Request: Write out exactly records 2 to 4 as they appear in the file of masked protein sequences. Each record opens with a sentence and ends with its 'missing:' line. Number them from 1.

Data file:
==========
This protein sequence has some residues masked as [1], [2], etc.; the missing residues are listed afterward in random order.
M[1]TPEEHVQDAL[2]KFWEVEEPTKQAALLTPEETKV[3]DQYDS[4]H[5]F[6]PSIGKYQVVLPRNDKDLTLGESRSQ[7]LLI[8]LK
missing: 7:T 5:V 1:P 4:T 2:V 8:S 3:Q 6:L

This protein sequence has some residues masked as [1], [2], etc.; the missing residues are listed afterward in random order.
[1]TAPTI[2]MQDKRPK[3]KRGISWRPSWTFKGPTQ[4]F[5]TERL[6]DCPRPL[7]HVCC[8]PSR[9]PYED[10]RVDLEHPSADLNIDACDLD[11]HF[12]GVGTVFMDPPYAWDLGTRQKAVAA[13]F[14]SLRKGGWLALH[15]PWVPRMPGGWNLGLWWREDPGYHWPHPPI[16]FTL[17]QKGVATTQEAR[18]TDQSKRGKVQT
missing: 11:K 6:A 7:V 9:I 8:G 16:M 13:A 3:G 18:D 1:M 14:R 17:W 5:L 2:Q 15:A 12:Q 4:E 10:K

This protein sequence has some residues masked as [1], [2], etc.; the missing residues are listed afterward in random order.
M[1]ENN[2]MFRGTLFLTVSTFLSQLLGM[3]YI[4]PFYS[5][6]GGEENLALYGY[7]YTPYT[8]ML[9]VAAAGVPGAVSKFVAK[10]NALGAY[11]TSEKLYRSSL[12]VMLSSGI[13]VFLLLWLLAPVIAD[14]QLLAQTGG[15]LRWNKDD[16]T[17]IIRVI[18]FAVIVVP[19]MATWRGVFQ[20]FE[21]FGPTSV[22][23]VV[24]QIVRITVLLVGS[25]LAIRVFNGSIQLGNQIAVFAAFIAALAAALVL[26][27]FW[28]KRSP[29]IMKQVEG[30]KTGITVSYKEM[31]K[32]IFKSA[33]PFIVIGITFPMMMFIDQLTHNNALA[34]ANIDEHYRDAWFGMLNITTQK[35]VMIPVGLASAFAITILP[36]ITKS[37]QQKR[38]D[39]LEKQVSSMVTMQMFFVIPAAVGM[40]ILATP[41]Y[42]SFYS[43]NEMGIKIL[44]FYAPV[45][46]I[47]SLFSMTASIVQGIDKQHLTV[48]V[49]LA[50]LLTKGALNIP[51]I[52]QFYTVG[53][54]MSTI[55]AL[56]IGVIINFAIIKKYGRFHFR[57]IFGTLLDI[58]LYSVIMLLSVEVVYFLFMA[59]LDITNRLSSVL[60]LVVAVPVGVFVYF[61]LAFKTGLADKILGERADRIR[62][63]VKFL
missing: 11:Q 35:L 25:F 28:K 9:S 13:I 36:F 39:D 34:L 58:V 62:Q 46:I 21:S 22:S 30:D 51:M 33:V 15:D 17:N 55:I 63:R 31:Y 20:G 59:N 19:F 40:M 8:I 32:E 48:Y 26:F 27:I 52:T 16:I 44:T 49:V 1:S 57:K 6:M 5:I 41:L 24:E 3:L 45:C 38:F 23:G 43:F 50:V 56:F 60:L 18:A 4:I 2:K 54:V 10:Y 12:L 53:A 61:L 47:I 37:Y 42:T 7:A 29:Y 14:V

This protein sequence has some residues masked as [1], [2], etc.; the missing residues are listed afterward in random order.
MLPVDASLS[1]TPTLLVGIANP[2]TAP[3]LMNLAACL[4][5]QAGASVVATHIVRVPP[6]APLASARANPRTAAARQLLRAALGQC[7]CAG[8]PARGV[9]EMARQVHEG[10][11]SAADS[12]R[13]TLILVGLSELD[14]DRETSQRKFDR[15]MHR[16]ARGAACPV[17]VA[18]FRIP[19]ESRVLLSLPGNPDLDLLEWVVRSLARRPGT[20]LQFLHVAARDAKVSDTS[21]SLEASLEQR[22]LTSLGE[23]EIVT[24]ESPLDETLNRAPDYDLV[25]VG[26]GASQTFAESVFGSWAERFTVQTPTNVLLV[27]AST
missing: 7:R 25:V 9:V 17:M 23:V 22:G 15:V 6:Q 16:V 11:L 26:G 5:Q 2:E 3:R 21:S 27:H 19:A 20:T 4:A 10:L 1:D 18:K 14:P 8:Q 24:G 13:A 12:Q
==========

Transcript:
This protein sequence has some residues masked as [1], [2], etc.; the missing residues are listed afterward in random order.
[1]TAPTI[2]MQDKRPK[3]KRGISWRPSWTFKGPTQ[4]F[5]TERL[6]DCPRPL[7]HVCC[8]PSR[9]PYED[10]RVDLEHPSADLNIDACDLD[11]HF[12]GVGTVFMDPPYAWDLGTRQKAVAA[13]F[14]SLRKGGWLALH[15]PWVPRMPGGWNLGLWWREDPGYHWPHPPI[16]FTL[17]QKGVATTQEAR[18]TDQSKRGKVQT
missing: 11:K 6:A 7:V 9:I 8:G 16:M 13:A 3:G 18:D 1:M 14:R 17:W 5:L 2:Q 15:A 12:Q 4:E 10:K

This protein sequence has some residues masked as [1], [2], etc.; the missing residues are listed afterward in random order.
M[1]ENN[2]MFRGTLFLTVSTFLSQLLGM[3]YI[4]PFYS[5][6]GGEENLALYGY[7]YTPYT[8]ML[9]VAAAGVPGAVSKFVAK[10]NALGAY[11]TSEKLYRSSL[12]VMLSSGI[13]VFLLLWLLAPVIAD[14]QLLAQTGG[15]LRWNKDD[16]T[17]IIRVI[18]FAVIVVP[19]MATWRGVFQ[20]FE[21]FGPTSV[22][23]VV[24]QIVRITVLLVGS[25]LAIRVFNGSIQLGNQIAVFAAFIAALAAALVL[26][27]FW[28]KRSP[29]IMKQVEG[30]KTGITVSYKEM[31]K[32]IFKSA[33]PFIVIGITFPMMMFIDQLTHNNALA[34]ANIDEHYRDAWFGMLNITTQK[35]VMIPVGLASAFAITILP[36]ITKS[37]QQKR[38]D[39]LEKQVSSMVTMQMFFVIPAAVGM[40]ILATP[41]Y[42]SFYS[43]NEMGIKIL[44]FYAPV[45][46]I[47]SLFSMTASIVQGIDKQHLTV[48]V[49]LA[50]LLTKGALNIP[51]I[52]QFYTVG[53][54]MSTI[55]AL[56]IGVIINFAIIKKYGRFHFR[57]IFGTLLDI[58]LYSVIMLLSVEVVYFLFMA[59]LDITNRLSSVL[60]LVVAVPVGVFVYF[61]LAFKTGLADKILGERADRIR[62][63]VKFL
missing: 11:Q 35:L 25:F 28:K 9:S 13:I 36:F 39:D 34:L 58:V 62:Q 46:I 21:S 22:S 30:D 51:M 33:V 15:D 17:N 55:I 63:R 31:Y 20:G 59:N 19:F 40:M 8:I 32:E 48:Y 26:F 27:I 52:T 16:I 44:T 49:V 1:S 57:K 6:M 5:I 41:L 24:E 3:L 45:C 38:F 23:G 43:F 50:V 56:F 60:L 18:A 4:I 2:K 54:V 10:Y 12:L 53:A 61:L 47:I 37:Y 42:T 7:A 29:Y 14:V

This protein sequence has some residues masked as [1], [2], etc.; the missing residues are listed afterward in random order.
MLPVDASLS[1]TPTLLVGIANP[2]TAP[3]LMNLAACL[4][5]QAGASVVATHIVRVPP[6]APLASARANPRTAAARQLLRAALGQC[7]CAG[8]PARGV[9]EMARQVHEG[10][11]SAADS[12]R[13]TLILVGLSELD[14]DRETSQRKFDR[15]MHR[16]ARGAACPV[17]VA[18]FRIP[19]ESRVLLSLPGNPDLDLLEWVVRSLARRPGT[20]LQFLHVAARDAKVSDTS[21]SLEASLEQR[22]LTSLGE[23]EIVT[24]ESPLDETLNRAPDYDLV[25]VG[26]GASQTFAESVFGSWAERFTVQTPTNVLLV[27]AST
missing: 7:R 25:V 9:V 17:M 23:V 22:G 15:V 6:Q 16:V 11:L 26:G 5:Q 2:E 3:R 21:S 27:H 19:A 20:T 4:A 10:L 1:D 18:K 14:P 8:Q 24:G 13:A 12:Q